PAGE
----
Granite and quartz are popular choices for countertops and flooring. Granite is a very durable natural stone with a high aesthetic value. It is heat and scratch resistant but also porous and therefore possible to stain; it requires periodic maintenance. The quartz used in countertops and flooring is a man-made combination of resins and crushed quartz. The resulting surface is non-porous, meaning it is more stain resistant than granite and requires less maintenance overall. Quartz is also very heat and scratch resistant. Most granite will be more expensive than quartz.
Silestone is one popular brand of engineered quartz that is imported from Spain.
Granite surfaces come from naturally-occurring granite rock which is mined and cut into large but manageable slabs for surface construction. Quartz surfaces, however, are engineered. They almost entirely consist of natural materials, but the combining of those materials is completely manufactured.
Over 90% of quartz surfaces consist of ground up quartz minerals, while resins — the two most common being polyester and epoxy — make up about another 7% of the materials. These resins bind the crushed quartz into a single form and to any additional color pigments or fillers, such as crushed mirrors, colored glasses, metals, and even shells.
Though it is possible to purchase solid-color quartz surfaces, many choose the quartz surface designs that mimic natural stone. As such, granite and many quartz surfaces often have very similar aesthetic qualities — speckled, neutral tones — and can sometimes be difficult to tell apart from a distance. This is somewhat unsurprising, as every piece of granite naturally contains quartz minerals, meaning there is often some overlap in appearance.
Close inspection of quartz surfaces that are designed to mimic natural material reveals quartz has more uniform patterns and colors. Its man-made appearance is simply not as random as what is found in a natural stone like granite or marble, but this is improving with time and technology.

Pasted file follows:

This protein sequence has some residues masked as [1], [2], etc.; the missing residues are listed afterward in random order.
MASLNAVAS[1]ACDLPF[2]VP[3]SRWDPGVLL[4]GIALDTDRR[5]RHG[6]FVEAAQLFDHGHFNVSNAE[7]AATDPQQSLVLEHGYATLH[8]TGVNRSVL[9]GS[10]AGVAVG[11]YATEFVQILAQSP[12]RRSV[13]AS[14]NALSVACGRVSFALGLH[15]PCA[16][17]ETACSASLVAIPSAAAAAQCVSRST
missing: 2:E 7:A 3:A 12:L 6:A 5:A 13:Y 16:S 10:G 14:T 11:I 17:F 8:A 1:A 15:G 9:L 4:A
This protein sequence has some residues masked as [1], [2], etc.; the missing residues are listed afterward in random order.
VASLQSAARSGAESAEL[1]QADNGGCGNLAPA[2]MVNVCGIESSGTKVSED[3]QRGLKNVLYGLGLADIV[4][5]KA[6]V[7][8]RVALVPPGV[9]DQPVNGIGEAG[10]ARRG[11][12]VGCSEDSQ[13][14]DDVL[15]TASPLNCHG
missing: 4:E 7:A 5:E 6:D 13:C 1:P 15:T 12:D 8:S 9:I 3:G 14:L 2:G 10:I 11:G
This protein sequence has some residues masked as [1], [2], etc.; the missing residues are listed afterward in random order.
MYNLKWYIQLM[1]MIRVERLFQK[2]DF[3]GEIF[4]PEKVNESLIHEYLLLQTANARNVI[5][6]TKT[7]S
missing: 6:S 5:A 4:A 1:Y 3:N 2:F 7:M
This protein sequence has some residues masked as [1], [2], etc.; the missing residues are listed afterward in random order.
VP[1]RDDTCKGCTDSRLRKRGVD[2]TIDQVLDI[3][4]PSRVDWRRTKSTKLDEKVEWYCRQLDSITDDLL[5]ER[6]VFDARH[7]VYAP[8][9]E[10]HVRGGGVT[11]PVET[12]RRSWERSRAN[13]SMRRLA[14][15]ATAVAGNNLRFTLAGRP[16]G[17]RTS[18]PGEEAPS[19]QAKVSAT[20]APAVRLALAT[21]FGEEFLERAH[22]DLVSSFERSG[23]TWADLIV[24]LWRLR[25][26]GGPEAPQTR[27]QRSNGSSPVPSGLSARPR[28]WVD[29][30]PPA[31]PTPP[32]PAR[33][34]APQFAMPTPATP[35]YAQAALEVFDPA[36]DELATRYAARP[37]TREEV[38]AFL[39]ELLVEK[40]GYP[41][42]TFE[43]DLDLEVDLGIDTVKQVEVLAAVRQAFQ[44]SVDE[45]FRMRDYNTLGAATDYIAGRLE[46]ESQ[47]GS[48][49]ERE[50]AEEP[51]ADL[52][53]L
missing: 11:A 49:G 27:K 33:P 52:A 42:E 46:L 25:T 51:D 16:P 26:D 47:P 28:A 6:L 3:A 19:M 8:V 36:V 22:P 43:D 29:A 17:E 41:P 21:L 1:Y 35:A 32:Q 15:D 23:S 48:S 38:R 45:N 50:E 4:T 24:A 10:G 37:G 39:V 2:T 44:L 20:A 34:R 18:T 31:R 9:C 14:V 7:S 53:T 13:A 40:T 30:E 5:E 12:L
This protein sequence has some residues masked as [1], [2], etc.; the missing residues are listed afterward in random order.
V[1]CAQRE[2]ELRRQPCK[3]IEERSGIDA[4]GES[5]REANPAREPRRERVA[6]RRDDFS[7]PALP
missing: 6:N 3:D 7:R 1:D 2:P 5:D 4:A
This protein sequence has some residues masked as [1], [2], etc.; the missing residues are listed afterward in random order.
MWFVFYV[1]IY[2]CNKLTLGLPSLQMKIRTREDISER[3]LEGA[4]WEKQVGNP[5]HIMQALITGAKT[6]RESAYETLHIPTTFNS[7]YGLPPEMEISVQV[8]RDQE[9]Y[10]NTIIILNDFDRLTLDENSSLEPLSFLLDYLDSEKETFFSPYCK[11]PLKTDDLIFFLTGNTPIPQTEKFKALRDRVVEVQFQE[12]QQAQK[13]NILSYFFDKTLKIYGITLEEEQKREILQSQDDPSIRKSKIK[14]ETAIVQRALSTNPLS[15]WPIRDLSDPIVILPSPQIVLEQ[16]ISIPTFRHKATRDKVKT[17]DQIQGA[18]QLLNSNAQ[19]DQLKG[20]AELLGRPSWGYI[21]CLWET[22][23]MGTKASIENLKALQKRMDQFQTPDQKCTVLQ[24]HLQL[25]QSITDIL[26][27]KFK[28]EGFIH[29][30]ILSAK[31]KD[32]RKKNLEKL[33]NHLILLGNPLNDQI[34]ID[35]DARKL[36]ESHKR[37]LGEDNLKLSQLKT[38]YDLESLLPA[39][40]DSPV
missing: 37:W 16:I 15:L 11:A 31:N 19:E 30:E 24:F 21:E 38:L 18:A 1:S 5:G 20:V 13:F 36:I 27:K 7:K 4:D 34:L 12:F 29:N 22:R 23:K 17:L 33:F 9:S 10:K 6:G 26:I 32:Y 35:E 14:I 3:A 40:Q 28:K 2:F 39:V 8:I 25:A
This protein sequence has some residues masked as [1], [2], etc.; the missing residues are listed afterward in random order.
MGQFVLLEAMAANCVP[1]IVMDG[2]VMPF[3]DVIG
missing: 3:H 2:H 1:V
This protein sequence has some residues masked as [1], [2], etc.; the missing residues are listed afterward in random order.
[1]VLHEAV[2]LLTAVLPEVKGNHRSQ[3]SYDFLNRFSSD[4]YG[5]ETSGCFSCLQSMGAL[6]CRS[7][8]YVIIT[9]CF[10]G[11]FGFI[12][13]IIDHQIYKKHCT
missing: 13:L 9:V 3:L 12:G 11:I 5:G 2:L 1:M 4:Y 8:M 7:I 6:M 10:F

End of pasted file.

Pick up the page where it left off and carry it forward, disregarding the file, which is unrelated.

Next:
Either surface is sufficiently strong for general use in kitchens or bathrooms. With proper care, granite can last a lifetime in good condition, and many quartz manufacturers offer lifetime guarantees on their surfaces. Where the two types of surface differ most is when it comes to their ability to resist damage.
While granite is a very durable rock, it is not without natural flaws that have the potential to make it weak in certain places over time. These weaknesses, though rare, can make certain parts of the stone susceptible to cracking or chipping. In contrast, such flaws are essentially engineered out of quartz surfaces, making them harder and more durable than granite. The quartz mineral itself is one of the hardest in the world — harder, even, than diamonds. Even so, the man-made aspect of quartz can, on very rare occasion, also mean there are manufacturing mistakes which could cause some of the same problems for quartz that granite’s natural flaws can cause it to have. Purchasing granite or quartz from a reputable seller with good guarantees is a must.
Though quartz is often touted to be more heat and scratch resistant than granite, neither surface will be easy to scratch or damage with heat during general use. Quartz, however, is much more resistant to spills and subsequent staining than granite is. Natural stone like granite is porous, meaning it absorbs liquids that are not cleaned up quickly enough; these liquids can noticeably and permanently stain the stone, especially if the spills are highly acidic. Granite is not exactly easy to stain — in fact, it is the most stain resistant of the natural stone surfaces — but quartz, as a non-porous surface, is nearly impossible to stain. To make granite more stain resistant, it is important to maintain a sealant on its surface.
Granite and quartz are good in kitchens and bathrooms, where hard surfaces are often desired. They can be used for countertops, flooring, and even backsplashes and walls. Neither surface should be used outdoors: As a slightly porous surface, granite will be vulnerable to the elements or to water in bathrooms. Depending on a quartz surface’s makeup, it can fade in direct sunlight.
On a day-to-day basis, both granite and quartz are easy to maintain. Cleaning either surface is as simple as using water and dish soap with a cloth or sponge. Unlike quartz, though, granite requires additional periodic maintenance. A surface sealant plays a vital role in protecting granite from stains, and resealing is required annually or at least once every two years. Because quartz is non-porous, it does not need a sealant to protect it from stains.
Quartz is usually cheaper than granite. Granite prices range from $40 to $150 per square foot, including the cost of installation, with price variances often connected to colors and general aesthetics. Quartz surfaces generally cost $50 to $100 per square foot, including installation costs. Both surfaces are extremely heavy and require professional installation.
When deciding between granite and quartz, it is also important to take into consideration the long-term costs of granite, which periodically requires professional resealing. Quartz has few if any expenses after its installation.
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